This morning my six-year-old son looked at me with big innocent blue eyes, a box of cereal in his hand, and with a voice as sweet as honey, asked me, “Mom, can you serve me at the table?”
I was a little surprised to say the least. Not because he wanted me to bring him his breakfast at the table. This isn’t an out of the ordinary event at our house. It wasn’t even the cordial manner in which he asked, although that did catch me a little off guard.
I think it was his choice of words: “Serve me.”
My first instinct was to bristle and fight against this concept of servitude. Wait a minute! I’m not your maid. Who do you think runs the show around here? You don’t get to call the shots!
Maybe some of our past conversations were bumping around in the back of my brain. Like the time he told me that he wanted to be the President of the United States so he could “be in charge of ALL the kids he knew,” and after a moment boldly declared, “and the grownups!”
This is the child who has also expressed his desire for world domination a time or two with such phrases as, “I want to be the king of the world!” and “If I was God, then I could tell everyone what to do!”
I’ve sent more than one prayer to heaven pleading “Lord, help me train up this child in the way he should go (Proverbs 22:6). And please let it be Your way, because his way could be a real trip! And I don’t think I’m ready for that ride.”
My husband and I attended a parenting conference a year or so ago where the speaker said something to the effect of: “Everyone thinks they have a strong-willed child. Most of you don’t! But if you are fortunate enough to be charged with that task, be grateful that God has given you the opportunity to raise a leader.”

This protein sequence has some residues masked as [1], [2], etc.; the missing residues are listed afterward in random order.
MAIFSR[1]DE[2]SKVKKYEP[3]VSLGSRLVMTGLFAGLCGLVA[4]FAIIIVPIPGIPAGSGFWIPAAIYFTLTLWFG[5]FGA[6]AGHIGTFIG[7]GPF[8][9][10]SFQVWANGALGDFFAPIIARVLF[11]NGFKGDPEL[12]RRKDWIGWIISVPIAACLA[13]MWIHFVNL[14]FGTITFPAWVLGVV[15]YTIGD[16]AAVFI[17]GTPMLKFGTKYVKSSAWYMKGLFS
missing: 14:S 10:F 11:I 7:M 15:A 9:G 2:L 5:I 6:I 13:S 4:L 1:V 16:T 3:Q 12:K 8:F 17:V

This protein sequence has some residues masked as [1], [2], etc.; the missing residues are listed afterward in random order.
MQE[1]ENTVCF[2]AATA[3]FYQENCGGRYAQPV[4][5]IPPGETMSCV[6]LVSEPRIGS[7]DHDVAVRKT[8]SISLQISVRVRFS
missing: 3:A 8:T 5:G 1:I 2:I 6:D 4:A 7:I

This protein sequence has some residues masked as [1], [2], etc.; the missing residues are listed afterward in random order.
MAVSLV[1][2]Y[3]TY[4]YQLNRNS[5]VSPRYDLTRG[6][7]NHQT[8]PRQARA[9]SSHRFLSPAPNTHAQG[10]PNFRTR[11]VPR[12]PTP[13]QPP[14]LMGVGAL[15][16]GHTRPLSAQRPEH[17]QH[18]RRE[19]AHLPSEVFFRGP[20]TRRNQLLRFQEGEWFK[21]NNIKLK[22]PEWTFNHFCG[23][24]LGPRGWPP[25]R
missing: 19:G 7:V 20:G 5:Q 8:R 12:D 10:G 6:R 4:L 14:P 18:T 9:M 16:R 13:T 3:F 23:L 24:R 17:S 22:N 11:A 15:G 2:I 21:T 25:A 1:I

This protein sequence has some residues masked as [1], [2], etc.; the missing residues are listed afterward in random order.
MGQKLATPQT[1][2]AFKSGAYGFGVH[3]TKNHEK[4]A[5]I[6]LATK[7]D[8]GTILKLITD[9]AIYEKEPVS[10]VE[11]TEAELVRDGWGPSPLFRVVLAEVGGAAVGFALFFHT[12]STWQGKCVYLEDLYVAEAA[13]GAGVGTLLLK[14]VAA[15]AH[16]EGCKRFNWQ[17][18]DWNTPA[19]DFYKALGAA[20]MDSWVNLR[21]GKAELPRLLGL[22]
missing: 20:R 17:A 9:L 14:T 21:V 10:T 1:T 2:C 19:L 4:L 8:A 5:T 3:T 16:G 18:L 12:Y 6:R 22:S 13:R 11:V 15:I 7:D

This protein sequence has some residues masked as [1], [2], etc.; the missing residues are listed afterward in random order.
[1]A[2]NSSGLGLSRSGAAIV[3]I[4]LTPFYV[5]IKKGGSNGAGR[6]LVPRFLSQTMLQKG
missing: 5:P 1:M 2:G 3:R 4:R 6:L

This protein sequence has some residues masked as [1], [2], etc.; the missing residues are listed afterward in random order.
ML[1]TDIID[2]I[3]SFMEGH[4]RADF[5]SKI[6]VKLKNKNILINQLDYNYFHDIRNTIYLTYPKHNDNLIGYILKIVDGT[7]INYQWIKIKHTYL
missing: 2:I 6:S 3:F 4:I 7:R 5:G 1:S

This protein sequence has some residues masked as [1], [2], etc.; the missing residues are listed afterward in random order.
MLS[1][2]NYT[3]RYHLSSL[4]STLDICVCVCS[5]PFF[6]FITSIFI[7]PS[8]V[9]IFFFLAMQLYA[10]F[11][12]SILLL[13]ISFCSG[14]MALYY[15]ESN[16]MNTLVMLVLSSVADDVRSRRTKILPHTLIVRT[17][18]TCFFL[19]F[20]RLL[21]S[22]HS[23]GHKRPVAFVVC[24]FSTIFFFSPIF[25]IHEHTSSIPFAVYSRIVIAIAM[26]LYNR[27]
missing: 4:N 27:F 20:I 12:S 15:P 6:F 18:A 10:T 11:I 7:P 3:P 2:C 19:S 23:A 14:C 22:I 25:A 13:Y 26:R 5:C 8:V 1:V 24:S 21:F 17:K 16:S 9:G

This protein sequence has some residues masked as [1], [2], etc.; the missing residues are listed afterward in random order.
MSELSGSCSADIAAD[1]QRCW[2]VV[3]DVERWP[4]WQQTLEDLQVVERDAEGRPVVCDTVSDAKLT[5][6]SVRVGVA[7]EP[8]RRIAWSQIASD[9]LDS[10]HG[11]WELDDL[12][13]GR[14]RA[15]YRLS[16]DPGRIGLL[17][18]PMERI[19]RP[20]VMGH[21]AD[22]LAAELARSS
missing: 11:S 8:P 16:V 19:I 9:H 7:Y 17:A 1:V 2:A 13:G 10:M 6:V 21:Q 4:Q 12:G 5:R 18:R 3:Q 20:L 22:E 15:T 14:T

We try to be grateful and hold onto that perspective. This is especially true on the days when supreme control of the universe seems to be on the agenda. An agenda that comes up more often than you might expect!
But this morning was not one of those mornings. There was no power struggle at play in my son’s request. He was just politely asking me an honest question. Will you serve me?
When I got past my initial surprise and apprehension, I realized that my six-year-old had just asked me something very profound. Whether he knew it or not, he had just invited me into a holy moment. As I stood there, robe clad, baby on my hip, lining up cereal bowls on the counter, my son was welcoming me to put the faith that I so often profess into action.
A choice lay before me. Will I choose to live out and model for my children the kind of life that Jesus lived out and modeled for me?
In the gospel of John, chapter 13, Jesus and his disciples were enjoying a meal together. I suspect theirs was a little more robust than cinnamon life cereal. At one point, Jesus got up from supper and laid aside His outer garments. He took a towel and wrapped it around himself. Then he filled up a basin of water and began to wash his disciples’ dirty, stinky, road worn feet, before drying them with his towel.